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Meet Julia, a dedicated mother of three. Julia is 36 years old and lives with her family in Guatemala. She has been enrolled in a diabetes treatment program with our medical partner, Wuqu’ Kawoq (WK), for the past five years. Recently, WK found out that Julia is pregnant with her fourth child. Julia’s diabetes could cause major complications with her pregnancy. Without the appropriate treatment and monitoring, high glucose in the mother’s blood “can increase the risk of birth defects, jaundice, microsomia, or miscarriage,” explains WK. Julia herself is also at risk of future medical complications: kidney and eye damage, as well as a potentially lethal condition of high blood pressure called preeclampsia—one that can lead to swelling, headache, seizures and disruption of blood flow in the placenta. According to WK, “Julia is the main breadwinner in her family” as she sells tortillas from her house to support her children. She wakes up at 5 AM to gather wood behind her house to prepare a fire for making the tortillas. With the financial strain of supporting her three young children and maintaining the household, Julia is unable to afford the medical care she and her new baby will need to ensure a safe pregnancy and delivery. “With Watsi donor support our team will assist Julia in multiple ways,” explains WK. “She will receive extra attention from our nursing staff to ensure her glucose levels stay at a normal level. Our staff will work with her to prepare for a hospital birth, and up until the due date she will receive regular ultrasounds and prenatal check ups.” Blood work and transportation to the hospital will also be covered, ensuring that Julia and her baby have the appropriate health care for the whole birthing process. For $310, Julia and her new baby will have the care and attention they need for a safe pregnancy and delivery. With a healthy delivery and the care she needs to successfully manage her diabetes, Julia will be able support her young children as they grow up!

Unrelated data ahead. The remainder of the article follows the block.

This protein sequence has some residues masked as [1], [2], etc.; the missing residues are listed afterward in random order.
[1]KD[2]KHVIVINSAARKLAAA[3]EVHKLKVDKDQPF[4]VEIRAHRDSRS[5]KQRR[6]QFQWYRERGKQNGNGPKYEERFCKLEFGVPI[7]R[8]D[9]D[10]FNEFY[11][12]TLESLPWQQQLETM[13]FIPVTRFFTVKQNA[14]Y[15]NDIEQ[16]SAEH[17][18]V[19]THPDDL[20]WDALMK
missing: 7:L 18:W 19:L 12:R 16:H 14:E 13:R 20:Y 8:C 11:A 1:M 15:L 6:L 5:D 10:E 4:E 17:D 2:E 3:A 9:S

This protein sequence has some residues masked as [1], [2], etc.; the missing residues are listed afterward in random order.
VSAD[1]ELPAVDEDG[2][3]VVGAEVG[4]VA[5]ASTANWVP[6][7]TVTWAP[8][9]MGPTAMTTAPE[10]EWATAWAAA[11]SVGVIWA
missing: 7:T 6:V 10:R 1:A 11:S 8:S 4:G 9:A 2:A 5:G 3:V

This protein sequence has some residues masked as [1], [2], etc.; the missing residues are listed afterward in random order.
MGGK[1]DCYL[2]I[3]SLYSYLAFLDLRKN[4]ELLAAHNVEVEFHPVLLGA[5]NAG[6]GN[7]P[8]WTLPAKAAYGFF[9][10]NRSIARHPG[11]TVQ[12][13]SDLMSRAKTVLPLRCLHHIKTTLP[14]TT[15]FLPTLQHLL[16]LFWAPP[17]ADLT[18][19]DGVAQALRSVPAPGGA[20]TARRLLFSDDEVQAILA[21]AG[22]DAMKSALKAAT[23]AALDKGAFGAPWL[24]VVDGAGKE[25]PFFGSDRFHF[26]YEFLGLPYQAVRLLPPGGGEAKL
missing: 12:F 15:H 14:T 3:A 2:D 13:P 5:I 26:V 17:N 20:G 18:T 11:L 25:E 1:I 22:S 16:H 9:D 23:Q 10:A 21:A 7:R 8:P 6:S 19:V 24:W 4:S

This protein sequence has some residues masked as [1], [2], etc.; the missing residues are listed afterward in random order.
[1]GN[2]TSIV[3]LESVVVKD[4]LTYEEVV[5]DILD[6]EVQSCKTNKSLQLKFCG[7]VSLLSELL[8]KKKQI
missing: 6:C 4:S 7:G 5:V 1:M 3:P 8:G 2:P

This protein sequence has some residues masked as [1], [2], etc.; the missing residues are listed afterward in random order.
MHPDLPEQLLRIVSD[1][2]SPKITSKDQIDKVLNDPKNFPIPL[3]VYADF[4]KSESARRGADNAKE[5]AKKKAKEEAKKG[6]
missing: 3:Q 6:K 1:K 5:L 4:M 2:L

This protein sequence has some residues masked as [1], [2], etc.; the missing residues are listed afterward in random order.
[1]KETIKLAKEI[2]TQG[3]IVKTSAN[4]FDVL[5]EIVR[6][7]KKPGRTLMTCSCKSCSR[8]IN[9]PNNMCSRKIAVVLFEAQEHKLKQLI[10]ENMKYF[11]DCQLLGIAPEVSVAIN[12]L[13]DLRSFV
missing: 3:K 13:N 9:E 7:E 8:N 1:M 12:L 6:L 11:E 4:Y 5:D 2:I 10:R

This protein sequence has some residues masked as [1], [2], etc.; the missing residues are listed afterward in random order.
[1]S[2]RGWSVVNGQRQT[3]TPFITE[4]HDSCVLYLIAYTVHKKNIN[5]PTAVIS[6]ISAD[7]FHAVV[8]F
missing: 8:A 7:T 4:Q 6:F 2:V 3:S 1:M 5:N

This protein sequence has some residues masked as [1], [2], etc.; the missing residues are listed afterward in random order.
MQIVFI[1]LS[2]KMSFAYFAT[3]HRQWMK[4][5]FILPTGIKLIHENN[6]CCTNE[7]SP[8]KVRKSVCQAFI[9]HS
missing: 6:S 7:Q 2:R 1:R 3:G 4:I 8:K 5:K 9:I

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Zar Zar

Zar Zar is a shy 14-year-old girl from Burma. She lives with her parents, 17-year-old brother, and two younger brothers. Her mother says that Zar Zar is a good student and she studies hard. Zar Zar is in the 9th grade and is looking forward to completing her studies. Her parents and older brother work as rice farmers, but this is typically not enough income to cover their expenses. Zar Zar has been diagnosed with encephalocele, a neural tube defect that causes a mass to grow. “When she was born her parents noticed a small lump on the bridge of her nose,” Zar Zar’s doctor at Burma Border Projects (BBP) tells us. “At that time the bump did not cause her any physical discomfort and she was otherwise a healthy, active baby. Her encephalocele now takes up the bridge of her nose and completely obstructs the vision in her left eye. Although it causes her considerable discomfort, she has learned to make do as well as she can. Only having vision in one eye has not stopped her from going to school, nor has the stigma attached to her condition.” “In the future, she said that she would like to be a teacher,” BBP adds. “At the moment, teaching is like a hobby for her, and she helps her younger siblings and her peers with their school work, she added that she enjoys explaining things and helping people learn. In addition, in her free time, she likes running and staying healthy.” Zar Zar’s family cannot afford the surgery needed to remove the growth from Zar Zar’s face, but with $1,500 we can make sure she receives the treatment. “After treatment she will concentrate on her education and hopes to help her family,” BBP explains. "Treatment will improve her confidence and make her more outgoing. Zar Zar’s treatment will also benefit the family as they will no longer have to worry about paying for expensive surgery and can look to the future with happiness."